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The White House under Biden says it has committed to “tackling the climate crisis with the urgency that science demands.” As part of that effort, the president and his team have strongly supported EVs.

The initial EPA proposal suggested that EVs will need to make up 67% of all new vehicle sales by 2032 to meet the new standards. Ford Motor Co., Stellantis NV and General Motors Co. have all committed to electrifying their fleets to address climate change and keep up with what they see as the future for the auto business.

“GM strongly believes that EVs are the future of transportation,” the company said in a public comment on the EPA proposal. Ford wrote in its comment that the Dearborn automaker is “all-in on electrification.” But the companies said they need more time.

When the draft rule was released in April 2023, the Detroit Three said it was too aggressive. In its public comment, Stellantis warned: “Overly optimistic projected policy solutions lead to unrealistic assumptions of BEV (battery electric vehicle) market acceptance, along with resource redeployment to electrification and long lead times for ICE hardware changes, creating risk for compliance in the criteria emissions space that is untenable.”

More simply, Ford warned against going “too far too fast.” Both automakers expressed support for “Alternative 3” within the rule proposal, which sets the same end targets but slows the ramp-up between 2027 and 2032.

General Motors said it supported previous Biden administration goals of achieving 50% EV market share for new vehicles and 60% emission reductions by 2030. Rather than requiring emissions reductions beyond that, GM encouraged the EPA “to develop an innovative opt-in compliance pathway that rewards companies that deliver greater-than-projected EV volumes.”

The automaker wants more of the carrot-not-stick approach that was prominent for green energy programs in the Inflation Reduction Act. The law, passed in 2022, includes tax credits for the purchase or lease of electric vehicles, subject to domestic sourcing requirements.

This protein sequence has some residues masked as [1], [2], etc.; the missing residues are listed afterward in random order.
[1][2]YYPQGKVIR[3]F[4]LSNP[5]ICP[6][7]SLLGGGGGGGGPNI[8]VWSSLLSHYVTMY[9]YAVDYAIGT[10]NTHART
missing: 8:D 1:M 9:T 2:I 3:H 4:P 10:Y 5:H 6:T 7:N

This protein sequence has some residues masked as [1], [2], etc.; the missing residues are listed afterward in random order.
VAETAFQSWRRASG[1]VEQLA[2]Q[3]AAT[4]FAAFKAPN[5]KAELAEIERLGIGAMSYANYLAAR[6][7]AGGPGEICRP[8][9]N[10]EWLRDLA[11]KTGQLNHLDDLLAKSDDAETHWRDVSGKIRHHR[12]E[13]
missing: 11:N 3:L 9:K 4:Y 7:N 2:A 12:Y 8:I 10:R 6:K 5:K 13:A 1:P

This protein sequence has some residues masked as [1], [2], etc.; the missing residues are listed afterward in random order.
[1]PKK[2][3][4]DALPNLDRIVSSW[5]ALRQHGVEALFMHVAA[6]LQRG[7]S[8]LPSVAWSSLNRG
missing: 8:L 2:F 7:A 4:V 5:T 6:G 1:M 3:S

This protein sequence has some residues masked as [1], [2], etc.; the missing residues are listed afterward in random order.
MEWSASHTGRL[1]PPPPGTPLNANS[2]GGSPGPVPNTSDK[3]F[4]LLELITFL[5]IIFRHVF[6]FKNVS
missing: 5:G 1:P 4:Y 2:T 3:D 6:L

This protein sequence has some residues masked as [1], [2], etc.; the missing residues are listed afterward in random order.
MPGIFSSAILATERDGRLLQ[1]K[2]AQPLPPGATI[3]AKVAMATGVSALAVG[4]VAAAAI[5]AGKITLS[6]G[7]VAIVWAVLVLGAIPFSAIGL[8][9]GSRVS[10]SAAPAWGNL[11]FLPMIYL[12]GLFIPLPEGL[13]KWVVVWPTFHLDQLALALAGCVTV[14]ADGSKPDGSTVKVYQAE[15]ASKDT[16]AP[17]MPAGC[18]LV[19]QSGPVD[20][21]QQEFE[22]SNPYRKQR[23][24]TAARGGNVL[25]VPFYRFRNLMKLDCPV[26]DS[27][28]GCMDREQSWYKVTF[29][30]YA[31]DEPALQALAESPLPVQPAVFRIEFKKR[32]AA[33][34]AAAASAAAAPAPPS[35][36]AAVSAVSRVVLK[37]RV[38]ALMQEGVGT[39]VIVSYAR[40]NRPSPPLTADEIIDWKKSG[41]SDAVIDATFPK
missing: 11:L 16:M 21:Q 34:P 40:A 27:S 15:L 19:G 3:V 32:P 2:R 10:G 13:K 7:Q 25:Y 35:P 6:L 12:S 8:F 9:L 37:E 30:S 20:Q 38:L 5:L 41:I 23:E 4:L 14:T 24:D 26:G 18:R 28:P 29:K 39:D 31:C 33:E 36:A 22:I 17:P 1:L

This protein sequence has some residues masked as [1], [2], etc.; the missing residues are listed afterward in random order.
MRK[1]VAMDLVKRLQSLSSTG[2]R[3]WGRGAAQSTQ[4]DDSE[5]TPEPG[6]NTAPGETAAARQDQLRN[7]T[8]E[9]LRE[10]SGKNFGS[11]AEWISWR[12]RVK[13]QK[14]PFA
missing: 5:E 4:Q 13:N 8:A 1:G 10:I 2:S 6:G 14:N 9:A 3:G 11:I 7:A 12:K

The Alliance for Automotive Innovation, a trade group representing all the major automakers in the U.S. except for Tesla Inc., also has said the EPA proposal is too aggressive.

“Pace matters. The next three or four years are critical for the development of the EV market as we move beyond early adopters,” alliance president John Bozzella said in a statement. “Give the market and supply chains a chance to catch up, maintain a customer’s ability to choose, let more public charging come online, let the industrial credits and Inflation Reduction Act do their thing and impact the industrial shift.”

Tesla, which last year made $1.8 billion from sales of regulatory tax credits earned from EV sales, was the only U.S. automaker to support the EPA’s proposal. While Tesla profits from tailpipe emission regulations, legacy automakers face fines.

“The new generation of emissions requirements have punitive fines on them. That could essentially bankrupt a company that attempted to do business in a manner that ignores them,” said Anderson, of Anderson Economics Group. He said regulatory pressure already is pushing automakers to make money-losing products to avoid fines.

“Look at Ford Motor Company’s $4.7 billion loss on EVs in 2023 alone. A substantial portion of that comes from building vehicles where the demand isn’t there yet, where Ford knows they need to start building vehicles so that they’re ready for an uncertain amount of demand later on.”